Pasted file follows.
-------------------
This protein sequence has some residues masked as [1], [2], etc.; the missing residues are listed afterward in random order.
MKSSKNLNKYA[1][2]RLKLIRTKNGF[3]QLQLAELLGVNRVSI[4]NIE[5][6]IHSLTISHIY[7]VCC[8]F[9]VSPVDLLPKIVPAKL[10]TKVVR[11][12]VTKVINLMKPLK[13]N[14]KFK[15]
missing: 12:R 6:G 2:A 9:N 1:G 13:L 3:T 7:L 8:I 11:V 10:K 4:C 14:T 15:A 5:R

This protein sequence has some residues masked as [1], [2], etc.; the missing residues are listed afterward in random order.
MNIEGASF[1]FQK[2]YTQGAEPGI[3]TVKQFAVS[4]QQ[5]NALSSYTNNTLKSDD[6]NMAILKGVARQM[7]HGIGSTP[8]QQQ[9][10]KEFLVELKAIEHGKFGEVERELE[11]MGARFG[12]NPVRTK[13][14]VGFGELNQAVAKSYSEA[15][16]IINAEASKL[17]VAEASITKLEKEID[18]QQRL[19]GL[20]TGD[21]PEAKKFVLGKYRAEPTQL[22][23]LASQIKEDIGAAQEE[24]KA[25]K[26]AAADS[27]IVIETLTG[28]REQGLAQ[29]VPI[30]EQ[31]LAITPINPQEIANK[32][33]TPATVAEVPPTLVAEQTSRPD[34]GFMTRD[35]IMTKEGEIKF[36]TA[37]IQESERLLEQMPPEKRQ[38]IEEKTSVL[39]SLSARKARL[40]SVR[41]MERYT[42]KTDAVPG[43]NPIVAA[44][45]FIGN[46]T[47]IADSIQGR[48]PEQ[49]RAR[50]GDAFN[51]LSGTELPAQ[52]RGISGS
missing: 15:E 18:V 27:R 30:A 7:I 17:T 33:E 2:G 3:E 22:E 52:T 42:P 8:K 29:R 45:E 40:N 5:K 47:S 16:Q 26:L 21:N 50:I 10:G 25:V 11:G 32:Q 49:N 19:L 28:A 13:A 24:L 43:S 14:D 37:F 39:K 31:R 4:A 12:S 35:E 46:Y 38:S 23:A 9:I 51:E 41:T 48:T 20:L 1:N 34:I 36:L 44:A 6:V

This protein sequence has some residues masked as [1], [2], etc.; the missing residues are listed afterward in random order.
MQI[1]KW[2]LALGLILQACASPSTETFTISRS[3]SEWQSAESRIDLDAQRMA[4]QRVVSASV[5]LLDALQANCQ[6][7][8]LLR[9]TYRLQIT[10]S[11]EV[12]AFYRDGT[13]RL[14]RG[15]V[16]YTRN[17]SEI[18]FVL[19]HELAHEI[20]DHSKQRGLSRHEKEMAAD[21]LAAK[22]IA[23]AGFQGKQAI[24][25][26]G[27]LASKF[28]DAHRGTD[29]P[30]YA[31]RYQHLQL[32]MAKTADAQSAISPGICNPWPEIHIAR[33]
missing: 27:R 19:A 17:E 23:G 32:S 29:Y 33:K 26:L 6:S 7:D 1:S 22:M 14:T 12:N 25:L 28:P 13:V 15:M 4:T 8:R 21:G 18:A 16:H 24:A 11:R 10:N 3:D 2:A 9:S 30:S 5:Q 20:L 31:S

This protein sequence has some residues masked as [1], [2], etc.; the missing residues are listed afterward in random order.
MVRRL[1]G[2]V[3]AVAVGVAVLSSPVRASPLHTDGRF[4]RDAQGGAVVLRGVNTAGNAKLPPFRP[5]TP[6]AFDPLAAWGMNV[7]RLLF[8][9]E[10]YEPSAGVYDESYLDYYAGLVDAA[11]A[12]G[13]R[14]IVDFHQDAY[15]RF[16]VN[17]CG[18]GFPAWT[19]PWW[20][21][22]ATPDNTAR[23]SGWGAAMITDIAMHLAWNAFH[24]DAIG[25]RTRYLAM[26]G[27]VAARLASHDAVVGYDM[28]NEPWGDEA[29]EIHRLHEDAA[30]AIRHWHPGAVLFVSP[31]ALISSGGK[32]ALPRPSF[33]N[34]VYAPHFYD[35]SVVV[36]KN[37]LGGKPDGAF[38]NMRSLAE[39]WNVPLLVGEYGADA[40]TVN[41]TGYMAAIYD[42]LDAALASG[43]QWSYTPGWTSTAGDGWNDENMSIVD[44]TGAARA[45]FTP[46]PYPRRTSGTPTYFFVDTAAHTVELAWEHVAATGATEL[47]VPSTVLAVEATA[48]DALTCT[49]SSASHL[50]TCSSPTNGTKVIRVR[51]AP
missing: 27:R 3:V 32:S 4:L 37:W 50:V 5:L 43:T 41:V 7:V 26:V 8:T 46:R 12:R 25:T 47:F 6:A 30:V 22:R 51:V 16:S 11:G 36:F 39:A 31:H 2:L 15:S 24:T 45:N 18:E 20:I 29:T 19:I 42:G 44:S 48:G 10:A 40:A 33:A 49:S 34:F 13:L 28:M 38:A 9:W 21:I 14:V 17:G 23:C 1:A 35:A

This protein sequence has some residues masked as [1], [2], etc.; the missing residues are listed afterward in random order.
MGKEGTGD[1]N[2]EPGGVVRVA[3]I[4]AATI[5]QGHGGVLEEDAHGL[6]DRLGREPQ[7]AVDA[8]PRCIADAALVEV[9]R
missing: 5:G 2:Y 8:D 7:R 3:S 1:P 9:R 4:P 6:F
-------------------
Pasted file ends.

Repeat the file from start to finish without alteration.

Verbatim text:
This protein sequence has some residues masked as [1], [2], etc.; the missing residues are listed afterward in random order.
MKSSKNLNKYA[1][2]RLKLIRTKNGF[3]QLQLAELLGVNRVSI[4]NIE[5][6]IHSLTISHIY[7]VCC[8]F[9]VSPVDLLPKIVPAKL[10]TKVVR[11][12]VTKVINLMKPLK[13]N[14]KFK[15]
missing: 12:R 6:G 2:A 9:N 1:G 13:L 3:T 7:L 8:I 11:V 10:K 4:C 14:T 15:A 5:R

This protein sequence has some residues masked as [1], [2], etc.; the missing residues are listed afterward in random order.
MNIEGASF[1]FQK[2]YTQGAEPGI[3]TVKQFAVS[4]QQ[5]NALSSYTNNTLKSDD[6]NMAILKGVARQM[7]HGIGSTP[8]QQQ[9][10]KEFLVELKAIEHGKFGEVERELE[11]MGARFG[12]NPVRTK[13][14]VGFGELNQAVAKSYSEA[15][16]IINAEASKL[17]VAEASITKLEKEID[18]QQRL[19]GL[20]TGD[21]PEAKKFVLGKYRAEPTQL[22][23]LASQIKEDIGAAQEE[24]KA[25]K[26]AAADS[27]IVIETLTG[28]REQGLAQ[29]VPI[30]EQ[31]LAITPINPQEIANK[32][33]TPATVAEVPPTLVAEQTSRPD[34]GFMTRD[35]IMTKEGEIKF[36]TA[37]IQESERLLEQMPPEKRQ[38]IEEKTSVL[39]SLSARKARL[40]SVR[41]MERYT[42]KTDAVPG[43]NPIVAA[44][45]FIGN[46]T[47]IADSIQGR[48]PEQ[49]RAR[50]GDAFN[51]LSGTELPAQ[52]RGISGS
missing: 15:E 18:V 27:R 30:A 7:I 17:T 33:E 2:G 3:E 22:E 52:T 42:P 8:K 29:R 45:E 40:N 5:K 47:S 16:Q 26:L 21:N 50:I 10:G 25:V 11:G 32:Q 49:N 19:L 28:A 13:A 24:L 43:S 14:D 37:F 39:K 31:R 4:A 12:S 35:E 46:Y 38:S 23:A 9:I 51:E 41:T 48:T 20:L 1:N 34:I 36:L 44:A 6:V

This protein sequence has some residues masked as [1], [2], etc.; the missing residues are listed afterward in random order.
MQI[1]KW[2]LALGLILQACASPSTETFTISRS[3]SEWQSAESRIDLDAQRMA[4]QRVVSASV[5]LLDALQANCQ[6][7][8]LLR[9]TYRLQIT[10]S[11]EV[12]AFYRDGT[13]RL[14]RG[15]V[16]YTRN[17]SEI[18]FVL[19]HELAHEI[20]DHSKQRGLSRHEKEMAAD[21]LAAK[22]IA[23]AGFQGKQAI[24][25][26]G[27]LASKF[28]DAHRGTD[29]P[30]YA[31]RYQHLQL[32]MAKTADAQSAISPGICNPWPEIHIAR[33]
missing: 27:R 19:A 17:E 23:G 32:S 29:Y 33:K 26:L 6:S 7:D 1:S 22:M 14:T 12:N 25:L 28:P 13:V 15:M 4:T 8:R 21:G 18:A 16:H 24:A 11:R 10:N 3:D 2:A 9:S 30:S 5:Q 20:L 31:S

This protein sequence has some residues masked as [1], [2], etc.; the missing residues are listed afterward in random order.
MVRRL[1]G[2]V[3]AVAVGVAVLSSPVRASPLHTDGRF[4]RDAQGGAVVLRGVNTAGNAKLPPFRP[5]TP[6]AFDPLAAWGMNV[7]RLLF[8][9]E[10]YEPSAGVYDESYLDYYAGLVDAA[11]A[12]G[13]R[14]IVDFHQDAY[15]RF[16]VN[17]CG[18]GFPAWT[19]PWW[20][21][22]ATPDNTAR[23]SGWGAAMITDIAMHLAWNAFH[24]DAIG[25]RTRYLAM[26]G[27]VAARLASHDAVVGYDM[28]NEPWGDEA[29]EIHRLHEDAA[30]AIRHWHPGAVLFVSP[31]ALISSGGK[32]ALPRPSF[33]N[34]VYAPHFYD[35]SVVV[36]KN[37]LGGKPDGAF[38]NMRSLAE[39]WNVPLLVGEYGADA[40]TVN[41]TGYMAAIYD[42]LDAALASG[43]QWSYTPGWTSTAGDGWNDENMSIVD[44]TGAARA[45]FTP[46]PYPRRTSGTPTYFFVDTAAHTVELAWEHVAATGATEL[47]VPSTVLAVEATA[48]DALTCT[49]SSASHL[50]TCSSPTNGTKVIRVR[51]AP
missing: 27:R 3:V 32:S 4:L 37:W 50:V 5:L 43:T 41:V 7:V 26:V 8:T 46:R 12:R 25:T 47:F 6:A 30:V 22:R 51:V 16:S 11:G 36:F 39:A 31:H 2:L 15:S 24:T 45:N 18:E 20:I 29:T 19:I 42:G 44:S 48:G 10:A 40:A 33:A 49:S 34:F 13:L 28:M 38:A 9:W 21:I 14:V 17:G 23:C 1:A 35:A

This protein sequence has some residues masked as [1], [2], etc.; the missing residues are listed afterward in random order.
MGKEGTGD[1]N[2]EPGGVVRVA[3]I[4]AATI[5]QGHGGVLEEDAHGL[6]DRLGREPQ[7]AVDA[8]PRCIADAALVEV[9]R
missing: 5:G 2:Y 8:D 7:R 3:S 1:P 9:R 4:P 6:F